The Perfectionism Defense
When it comes to working through an eating disorder and trying to achieve recovery, some of the things we have to take a close look at are the defenses we use to protect ourselves from our more painful emotions. One of the most common ones is the defense of Perfectionism. When we implement this defense, the belief behind it is that if I just do everything perfectly, nothing and nobody can hurt me either because I have done everything right or because if I have done it perfectly then it means I am loveable. I would argue that in lots of ways, many people (in my experience women in particular) have this defense. It is one that still presents itself in my life from time to time, even though I work hard to challenge it and keep it at bay. The reason this defense is so powerful is because when we use it and it “works” we believe the messages it sends, and when it doesn’t work, it reroutes us to shame which is probably the most difficult emotion to work through. In other words, we don’t see the problem lying with the defense, we feel we ourselves are the problem. It is alarming how many of us have been trained over the years to see perfectionism as a better existence than being human. Oddly, perfectionism drives us towards living a rather flatlined life. Too much of a good thing stops being good because it just becomes the norm. In other words, we try to be perfect to feel safe and worthy, but the more perfect we try to be, the less connected we can be to others in our life because nobody really knows who we are. As Brene Brown says “true connection only happens when we allow ourselves to be seen.”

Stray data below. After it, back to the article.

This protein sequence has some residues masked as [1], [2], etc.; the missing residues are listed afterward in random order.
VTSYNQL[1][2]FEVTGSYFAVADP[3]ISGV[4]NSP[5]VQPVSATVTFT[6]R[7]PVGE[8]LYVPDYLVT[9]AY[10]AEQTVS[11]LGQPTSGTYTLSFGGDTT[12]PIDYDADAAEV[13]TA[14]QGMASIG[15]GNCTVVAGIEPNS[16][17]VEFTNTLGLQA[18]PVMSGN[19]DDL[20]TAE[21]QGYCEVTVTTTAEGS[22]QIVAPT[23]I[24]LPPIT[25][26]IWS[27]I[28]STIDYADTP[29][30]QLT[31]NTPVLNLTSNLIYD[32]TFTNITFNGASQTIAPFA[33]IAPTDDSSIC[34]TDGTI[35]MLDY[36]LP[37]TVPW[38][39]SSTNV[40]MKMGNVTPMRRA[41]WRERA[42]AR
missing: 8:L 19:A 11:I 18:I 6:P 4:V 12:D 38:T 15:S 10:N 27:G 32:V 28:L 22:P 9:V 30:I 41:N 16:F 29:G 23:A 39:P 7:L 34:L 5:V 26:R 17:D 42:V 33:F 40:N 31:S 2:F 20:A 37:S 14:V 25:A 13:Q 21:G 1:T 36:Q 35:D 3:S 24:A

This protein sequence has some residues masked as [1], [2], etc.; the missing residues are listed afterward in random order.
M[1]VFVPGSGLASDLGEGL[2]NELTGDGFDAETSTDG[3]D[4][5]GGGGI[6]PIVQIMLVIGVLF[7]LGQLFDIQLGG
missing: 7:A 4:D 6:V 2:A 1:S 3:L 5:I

Interestingly, when we allow ourselves to be human, we feel more intensely but there is a lot more room to explore our life with curiosity and grace, giving us permission to know ourselves and be known by others more honestly. We can learn to trust the process of connection in our life because we know that we can be there for ourselves and others can be there for us even when we aren’t perfect. In recovery, when the perfectionism defense gets dropped, we start having the capacity to heal our relationship with ourselves and food because we can see the process of recovery more accurately instead of believing the false narrative that if we do everything perfectly, we can get to the other side without having feelings. An important part being human is having feelings. Blocking them doesn’t change that, it just delays how long it will take you to get to the other side. So when the desire to be perfect comes up, see if you can release it even just a small bit. Acknowledge the defense and then try to see it as just that, something that is protecting your eating disorder over your true self. At the end of the day, your recovery is dependent on you being who you really are, and realizing that the real version of you isn’t perfect, but rather human, which is even better.